Thursday, 31 July 2008

No matter if youíre Mr. Fix It or Bumbling Bob, everyone needs a screwdriver. And nothingís more frustrating than fiddling with bits. We find out what there is to know about this essential toolbox inhabitant, and also if one works better than another.


The Basics

  • There are three basic bits (tips) you need to cover the most common screw heads you’ll encounter:

    • Robertson: square flat tip

    • Phillips: star or cross-shaped

    • Slot or flat-head: a single flat/slotted tip

  • If you’ve got a multi-tip screwdriver, it may include one or more sizes of the same type of tip.

  • If you’re buying single-tip screwdrivers, be sure the handles are different so it’s easier to differentiate them from each other.

  • Handles and grips are often plastic or plastic with silicone grips. Hold it in your hand and get a feel for the different handles. If you’re going to be doing a lot of work with the screwdriver, you may want to consider a more ergonomic, comfortable handle.

  • Traditionally, screwdriver handles are shaped like a bulb, large enough to be gripped comfortably in the palm of your hand enabling the user to provide more torque in the driving end.

Other Considerations

  • Believe it or not some hardware stores actually have gift registries so you can stock up on all the tools you need when you get married – because you’ll need them!

  • Some usage tips for your new screwdriver:

    • Your screwdriver should fit snugly into the head of the screw otherwise you’re not going to get as much resistance or torque and you’ll end up stripping the screw.

    • Never use a slotted screwdriver for Phillips head screws; you’ll damage the screw and the driver.

    • Torque or turning power turns the screw, not pressure, so don’t bear down on the screwdriver.

    • If you’re trying to screw into hardwood, it helps to rub a little beeswax (you can use a candle) onto the tip of the screw; it’ll help the screw go into the wood more smoothly.


We asked an electrician who constantly relies on her screwdriver to test out a few we selected, and we try them out building a desk. We tested:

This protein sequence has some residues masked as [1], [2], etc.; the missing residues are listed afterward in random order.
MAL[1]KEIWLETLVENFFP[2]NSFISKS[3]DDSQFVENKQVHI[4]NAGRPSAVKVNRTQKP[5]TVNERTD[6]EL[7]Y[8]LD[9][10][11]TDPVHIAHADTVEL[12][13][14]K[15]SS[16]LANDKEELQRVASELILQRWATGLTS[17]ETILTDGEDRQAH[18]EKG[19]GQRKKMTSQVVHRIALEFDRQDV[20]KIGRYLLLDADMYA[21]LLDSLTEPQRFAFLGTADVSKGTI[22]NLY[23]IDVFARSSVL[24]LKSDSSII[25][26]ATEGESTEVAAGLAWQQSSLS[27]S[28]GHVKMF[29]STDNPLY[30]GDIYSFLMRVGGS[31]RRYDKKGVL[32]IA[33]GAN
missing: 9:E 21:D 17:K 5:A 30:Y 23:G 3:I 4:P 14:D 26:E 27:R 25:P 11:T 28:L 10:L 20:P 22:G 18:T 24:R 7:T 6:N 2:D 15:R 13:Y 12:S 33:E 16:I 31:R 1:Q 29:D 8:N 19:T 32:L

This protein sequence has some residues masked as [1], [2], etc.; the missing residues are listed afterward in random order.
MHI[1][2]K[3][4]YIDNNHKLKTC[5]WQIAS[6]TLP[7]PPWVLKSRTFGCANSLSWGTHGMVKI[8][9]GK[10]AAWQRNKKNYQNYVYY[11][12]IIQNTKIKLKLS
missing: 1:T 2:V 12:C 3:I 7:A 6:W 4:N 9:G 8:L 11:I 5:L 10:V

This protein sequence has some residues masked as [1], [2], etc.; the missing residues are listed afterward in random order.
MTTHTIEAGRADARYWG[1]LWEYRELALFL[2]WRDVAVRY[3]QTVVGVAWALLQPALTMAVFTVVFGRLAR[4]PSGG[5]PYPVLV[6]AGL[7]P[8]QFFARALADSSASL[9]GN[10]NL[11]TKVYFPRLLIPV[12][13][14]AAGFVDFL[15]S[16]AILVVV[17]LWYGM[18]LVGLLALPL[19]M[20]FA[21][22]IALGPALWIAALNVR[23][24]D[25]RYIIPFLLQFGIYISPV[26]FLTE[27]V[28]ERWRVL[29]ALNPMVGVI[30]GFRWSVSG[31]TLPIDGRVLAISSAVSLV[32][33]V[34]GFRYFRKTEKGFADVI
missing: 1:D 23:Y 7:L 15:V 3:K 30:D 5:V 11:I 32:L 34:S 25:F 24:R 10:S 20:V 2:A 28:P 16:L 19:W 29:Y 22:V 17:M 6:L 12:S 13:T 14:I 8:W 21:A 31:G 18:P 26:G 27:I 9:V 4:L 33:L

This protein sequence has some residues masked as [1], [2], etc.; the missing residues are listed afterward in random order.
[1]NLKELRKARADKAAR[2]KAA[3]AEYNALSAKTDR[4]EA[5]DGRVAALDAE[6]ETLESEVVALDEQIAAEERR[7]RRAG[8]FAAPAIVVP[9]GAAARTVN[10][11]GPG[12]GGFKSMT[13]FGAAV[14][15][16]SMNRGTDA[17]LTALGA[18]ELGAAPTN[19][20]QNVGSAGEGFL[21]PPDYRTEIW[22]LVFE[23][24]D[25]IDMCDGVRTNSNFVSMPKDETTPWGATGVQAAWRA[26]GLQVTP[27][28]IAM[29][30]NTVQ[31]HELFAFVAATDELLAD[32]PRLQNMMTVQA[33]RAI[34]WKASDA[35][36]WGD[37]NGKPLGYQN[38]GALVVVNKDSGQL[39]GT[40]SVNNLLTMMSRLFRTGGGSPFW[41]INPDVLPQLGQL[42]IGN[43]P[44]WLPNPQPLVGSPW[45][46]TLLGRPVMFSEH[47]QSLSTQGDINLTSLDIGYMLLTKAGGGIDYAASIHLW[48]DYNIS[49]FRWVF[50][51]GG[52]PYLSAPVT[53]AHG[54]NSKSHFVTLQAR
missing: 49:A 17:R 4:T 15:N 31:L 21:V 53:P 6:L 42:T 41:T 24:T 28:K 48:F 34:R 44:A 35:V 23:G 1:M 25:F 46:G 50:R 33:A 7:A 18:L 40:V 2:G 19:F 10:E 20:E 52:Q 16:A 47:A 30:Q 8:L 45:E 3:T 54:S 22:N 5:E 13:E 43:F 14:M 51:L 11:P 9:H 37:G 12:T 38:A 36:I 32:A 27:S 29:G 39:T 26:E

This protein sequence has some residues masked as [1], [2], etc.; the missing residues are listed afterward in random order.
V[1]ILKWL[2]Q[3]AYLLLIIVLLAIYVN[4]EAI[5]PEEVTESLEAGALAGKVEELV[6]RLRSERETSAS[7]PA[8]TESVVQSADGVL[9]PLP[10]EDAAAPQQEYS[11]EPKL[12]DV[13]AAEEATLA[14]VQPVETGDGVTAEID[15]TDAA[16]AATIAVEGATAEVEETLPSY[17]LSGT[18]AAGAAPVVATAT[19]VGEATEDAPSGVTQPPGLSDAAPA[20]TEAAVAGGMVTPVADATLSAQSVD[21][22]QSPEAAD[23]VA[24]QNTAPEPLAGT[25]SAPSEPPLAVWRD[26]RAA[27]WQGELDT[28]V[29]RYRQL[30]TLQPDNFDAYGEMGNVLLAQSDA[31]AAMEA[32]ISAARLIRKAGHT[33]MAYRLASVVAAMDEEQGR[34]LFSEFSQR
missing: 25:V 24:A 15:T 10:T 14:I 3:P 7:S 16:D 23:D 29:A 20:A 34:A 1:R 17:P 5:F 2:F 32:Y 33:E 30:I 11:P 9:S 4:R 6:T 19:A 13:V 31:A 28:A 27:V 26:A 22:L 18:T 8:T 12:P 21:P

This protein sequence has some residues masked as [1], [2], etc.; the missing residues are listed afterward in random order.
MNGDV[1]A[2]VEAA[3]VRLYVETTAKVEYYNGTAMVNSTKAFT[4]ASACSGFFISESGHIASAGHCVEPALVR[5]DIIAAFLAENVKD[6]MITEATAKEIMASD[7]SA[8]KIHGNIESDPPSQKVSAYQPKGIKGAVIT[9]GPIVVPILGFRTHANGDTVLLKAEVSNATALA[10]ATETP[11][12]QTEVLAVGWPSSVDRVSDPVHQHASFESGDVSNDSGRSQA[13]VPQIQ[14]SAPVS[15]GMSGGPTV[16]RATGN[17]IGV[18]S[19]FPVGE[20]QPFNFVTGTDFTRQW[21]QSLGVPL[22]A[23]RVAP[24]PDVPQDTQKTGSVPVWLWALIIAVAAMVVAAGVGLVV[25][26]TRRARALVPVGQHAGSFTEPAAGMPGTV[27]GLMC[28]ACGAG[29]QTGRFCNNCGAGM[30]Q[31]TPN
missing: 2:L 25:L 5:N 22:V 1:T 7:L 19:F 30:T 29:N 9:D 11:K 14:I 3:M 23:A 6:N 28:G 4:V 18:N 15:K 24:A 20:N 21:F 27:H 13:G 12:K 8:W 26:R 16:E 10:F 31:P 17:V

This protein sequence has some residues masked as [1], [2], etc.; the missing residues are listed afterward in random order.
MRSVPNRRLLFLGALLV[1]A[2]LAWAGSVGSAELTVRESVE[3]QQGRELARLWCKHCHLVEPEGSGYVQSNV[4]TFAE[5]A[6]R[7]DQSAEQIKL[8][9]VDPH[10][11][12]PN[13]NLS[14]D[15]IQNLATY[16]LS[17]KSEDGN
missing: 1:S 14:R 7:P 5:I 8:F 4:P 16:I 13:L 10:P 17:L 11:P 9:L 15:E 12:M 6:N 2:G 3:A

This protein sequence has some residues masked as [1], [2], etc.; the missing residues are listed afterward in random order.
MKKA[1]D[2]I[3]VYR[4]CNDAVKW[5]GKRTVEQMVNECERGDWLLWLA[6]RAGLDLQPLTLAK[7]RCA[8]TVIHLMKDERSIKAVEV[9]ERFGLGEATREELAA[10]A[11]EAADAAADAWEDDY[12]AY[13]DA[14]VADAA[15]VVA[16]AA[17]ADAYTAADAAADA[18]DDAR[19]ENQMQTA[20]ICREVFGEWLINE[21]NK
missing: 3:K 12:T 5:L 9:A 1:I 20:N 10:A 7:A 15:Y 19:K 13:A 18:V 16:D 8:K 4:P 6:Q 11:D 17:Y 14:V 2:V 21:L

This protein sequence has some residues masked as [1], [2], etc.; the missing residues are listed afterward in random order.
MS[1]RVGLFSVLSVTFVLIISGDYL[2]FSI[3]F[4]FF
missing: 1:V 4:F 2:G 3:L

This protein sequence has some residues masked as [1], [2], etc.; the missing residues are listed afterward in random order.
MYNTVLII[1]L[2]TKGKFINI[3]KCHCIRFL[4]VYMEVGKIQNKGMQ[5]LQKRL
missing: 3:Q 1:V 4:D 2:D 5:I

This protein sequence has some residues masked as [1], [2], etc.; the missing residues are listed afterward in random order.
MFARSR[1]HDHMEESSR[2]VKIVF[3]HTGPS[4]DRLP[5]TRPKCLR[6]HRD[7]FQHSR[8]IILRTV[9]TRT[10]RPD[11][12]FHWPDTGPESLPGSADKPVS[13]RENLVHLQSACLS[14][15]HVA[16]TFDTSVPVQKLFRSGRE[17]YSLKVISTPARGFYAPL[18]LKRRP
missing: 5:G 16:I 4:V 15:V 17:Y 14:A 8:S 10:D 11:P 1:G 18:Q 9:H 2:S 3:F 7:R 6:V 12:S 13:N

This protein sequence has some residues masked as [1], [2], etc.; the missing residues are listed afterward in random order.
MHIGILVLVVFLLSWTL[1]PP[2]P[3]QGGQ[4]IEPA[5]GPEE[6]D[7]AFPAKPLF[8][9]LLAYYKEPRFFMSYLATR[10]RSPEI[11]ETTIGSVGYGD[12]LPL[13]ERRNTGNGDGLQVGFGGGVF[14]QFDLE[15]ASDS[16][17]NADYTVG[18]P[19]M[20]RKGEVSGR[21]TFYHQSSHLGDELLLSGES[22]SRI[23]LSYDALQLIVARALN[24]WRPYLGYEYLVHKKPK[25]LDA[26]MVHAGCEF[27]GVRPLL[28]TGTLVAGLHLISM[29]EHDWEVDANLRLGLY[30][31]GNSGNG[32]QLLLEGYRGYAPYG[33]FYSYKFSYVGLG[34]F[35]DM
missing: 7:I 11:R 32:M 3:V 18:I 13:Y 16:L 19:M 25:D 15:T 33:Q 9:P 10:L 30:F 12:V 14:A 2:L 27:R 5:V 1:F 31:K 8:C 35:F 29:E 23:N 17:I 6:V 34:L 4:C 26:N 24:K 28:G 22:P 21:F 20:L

• Rubbermaid (multi-head with two of each of the main tips plus a ratcheting head): $12
  • Barbara K! (multi-head, designed for women, with extendable magnetized tip): $20
  • Fuller (entry level set with six plastic-handled screwdrivers): $6
  • Klein (5-piece set made from tempered steel with cushioned handles): $63

Strength Test

  • All of the screwdrivers held up under a pretty intense amount of pressure.

  • The biggest difference among them was under a microscope: the cheaper Fuller looked quite a bit different than the others, probably indicating less consistency during the heat treatment process. Despite that, our expert was pretty confident that none of them would bend on the job.

Usage Test

  • Our electrician found that the Klein was overall the best screwdriver for her frequent needs. She also felt the Barbara K would be a good set for around the house.

  • The Rubbermaid felt good but the storage compartment for the extra bits was finicky and time-consuming.

  • The flashlight and magnetic features of the Barbara K set gave it bonus marks over the rest. Plus it was comfortable to use and also stylish.


While our electrician expert preferred the most expensive tool by Klein, we feel that the Barbara K! screwdriver does the job just fine, and at a more reasonable price. Barbara K! products are only available online.

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